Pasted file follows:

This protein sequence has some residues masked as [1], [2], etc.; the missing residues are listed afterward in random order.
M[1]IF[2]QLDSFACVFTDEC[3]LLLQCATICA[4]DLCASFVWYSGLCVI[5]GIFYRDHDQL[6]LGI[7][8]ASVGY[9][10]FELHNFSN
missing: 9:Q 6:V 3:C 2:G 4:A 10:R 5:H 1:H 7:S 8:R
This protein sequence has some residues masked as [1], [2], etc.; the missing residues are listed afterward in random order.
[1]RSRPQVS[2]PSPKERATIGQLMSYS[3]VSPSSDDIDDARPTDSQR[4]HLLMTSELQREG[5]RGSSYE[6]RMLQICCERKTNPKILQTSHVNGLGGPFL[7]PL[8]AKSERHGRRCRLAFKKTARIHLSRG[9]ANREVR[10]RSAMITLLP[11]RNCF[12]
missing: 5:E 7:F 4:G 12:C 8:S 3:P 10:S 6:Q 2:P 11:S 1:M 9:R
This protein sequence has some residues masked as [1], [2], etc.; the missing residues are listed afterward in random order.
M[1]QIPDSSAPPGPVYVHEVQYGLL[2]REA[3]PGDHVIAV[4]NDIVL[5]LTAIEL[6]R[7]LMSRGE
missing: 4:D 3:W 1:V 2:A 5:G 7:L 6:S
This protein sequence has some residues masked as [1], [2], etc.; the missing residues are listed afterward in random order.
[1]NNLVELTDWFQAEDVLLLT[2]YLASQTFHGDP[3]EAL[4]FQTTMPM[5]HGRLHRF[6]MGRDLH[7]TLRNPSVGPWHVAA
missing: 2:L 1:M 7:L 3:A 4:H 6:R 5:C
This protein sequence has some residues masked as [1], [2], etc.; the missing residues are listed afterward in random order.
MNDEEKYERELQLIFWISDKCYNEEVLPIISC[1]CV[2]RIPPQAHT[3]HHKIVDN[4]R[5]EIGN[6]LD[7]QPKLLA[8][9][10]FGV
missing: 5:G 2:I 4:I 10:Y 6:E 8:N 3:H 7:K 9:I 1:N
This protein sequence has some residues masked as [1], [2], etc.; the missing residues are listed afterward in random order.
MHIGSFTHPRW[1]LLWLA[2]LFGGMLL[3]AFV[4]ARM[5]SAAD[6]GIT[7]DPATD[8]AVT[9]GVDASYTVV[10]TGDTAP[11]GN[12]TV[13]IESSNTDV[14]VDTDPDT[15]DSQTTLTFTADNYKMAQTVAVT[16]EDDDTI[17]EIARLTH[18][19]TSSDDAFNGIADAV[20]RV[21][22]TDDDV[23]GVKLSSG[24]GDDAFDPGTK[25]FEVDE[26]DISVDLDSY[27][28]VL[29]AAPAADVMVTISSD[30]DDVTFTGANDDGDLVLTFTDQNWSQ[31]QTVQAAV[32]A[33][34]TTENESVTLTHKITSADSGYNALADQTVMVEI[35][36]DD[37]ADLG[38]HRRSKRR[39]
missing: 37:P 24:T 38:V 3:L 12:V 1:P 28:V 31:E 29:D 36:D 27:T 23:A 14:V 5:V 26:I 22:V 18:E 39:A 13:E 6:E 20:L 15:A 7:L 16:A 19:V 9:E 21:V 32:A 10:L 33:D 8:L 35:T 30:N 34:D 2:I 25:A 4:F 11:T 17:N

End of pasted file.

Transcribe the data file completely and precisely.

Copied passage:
This protein sequence has some residues masked as [1], [2], etc.; the missing residues are listed afterward in random order.
M[1]IF[2]QLDSFACVFTDEC[3]LLLQCATICA[4]DLCASFVWYSGLCVI[5]GIFYRDHDQL[6]LGI[7][8]ASVGY[9][10]FELHNFSN
missing: 9:Q 6:V 3:C 2:G 4:A 10:R 5:H 1:H 7:S 8:R
This protein sequence has some residues masked as [1], [2], etc.; the missing residues are listed afterward in random order.
[1]RSRPQVS[2]PSPKERATIGQLMSYS[3]VSPSSDDIDDARPTDSQR[4]HLLMTSELQREG[5]RGSSYE[6]RMLQICCERKTNPKILQTSHVNGLGGPFL[7]PL[8]AKSERHGRRCRLAFKKTARIHLSRG[9]ANREVR[10]RSAMITLLP[11]RNCF[12]
missing: 5:E 7:F 4:G 12:C 8:S 3:P 10:S 6:Q 2:P 11:S 1:M 9:R
This protein sequence has some residues masked as [1], [2], etc.; the missing residues are listed afterward in random order.
M[1]QIPDSSAPPGPVYVHEVQYGLL[2]REA[3]PGDHVIAV[4]NDIVL[5]LTAIEL[6]R[7]LMSRGE
missing: 4:D 3:W 1:V 2:A 5:G 7:L 6:S
This protein sequence has some residues masked as [1], [2], etc.; the missing residues are listed afterward in random order.
[1]NNLVELTDWFQAEDVLLLT[2]YLASQTFHGDP[3]EAL[4]FQTTMPM[5]HGRLHRF[6]MGRDLH[7]TLRNPSVGPWHVAA
missing: 2:L 1:M 7:L 3:A 4:H 6:R 5:C
This protein sequence has some residues masked as [1], [2], etc.; the missing residues are listed afterward in random order.
MNDEEKYERELQLIFWISDKCYNEEVLPIISC[1]CV[2]RIPPQAHT[3]HHKIVDN[4]R[5]EIGN[6]LD[7]QPKLLA[8][9][10]FGV
missing: 5:G 2:I 4:I 10:Y 6:E 8:N 3:H 7:K 9:I 1:N
This protein sequence has some residues masked as [1], [2], etc.; the missing residues are listed afterward in random order.
MHIGSFTHPRW[1]LLWLA[2]LFGGMLL[3]AFV[4]ARM[5]SAAD[6]GIT[7]DPATD[8]AVT[9]GVDASYTVV[10]TGDTAP[11]GN[12]TV[13]IESSNTDV[14]VDTDPDT[15]DSQTTLTFTADNYKMAQTVAVT[16]EDDDTI[17]EIARLTH[18][19]TSSDDAFNGIADAV[20]RV[21][22]TDDDV[23]GVKLSSG[24]GDDAFDPGTK[25]FEVDE[26]DISVDLDSY[27][28]VL[29]AAPAADVMVTISSD[30]DDVTFTGANDDGDLVLTFTDQNWSQ[31]QTVQAAV[32]A[33][34]TTENESVTLTHKITSADSGYNALADQTVMVEI[35][36]DD[37]ADLG[38]HRRSKRR[39]
missing: 37:P 24:T 38:V 3:L 12:V 1:P 28:V 31:E 29:D 36:D 27:T 23:A 14:V 5:V 26:I 22:V 18:E 39:A 13:E 6:E 20:L 15:A 7:L 16:A 19:V 9:E 21:V 32:A 10:L 33:D 8:L 35:T 30:N 34:D 2:I 25:A 4:F 11:T 17:N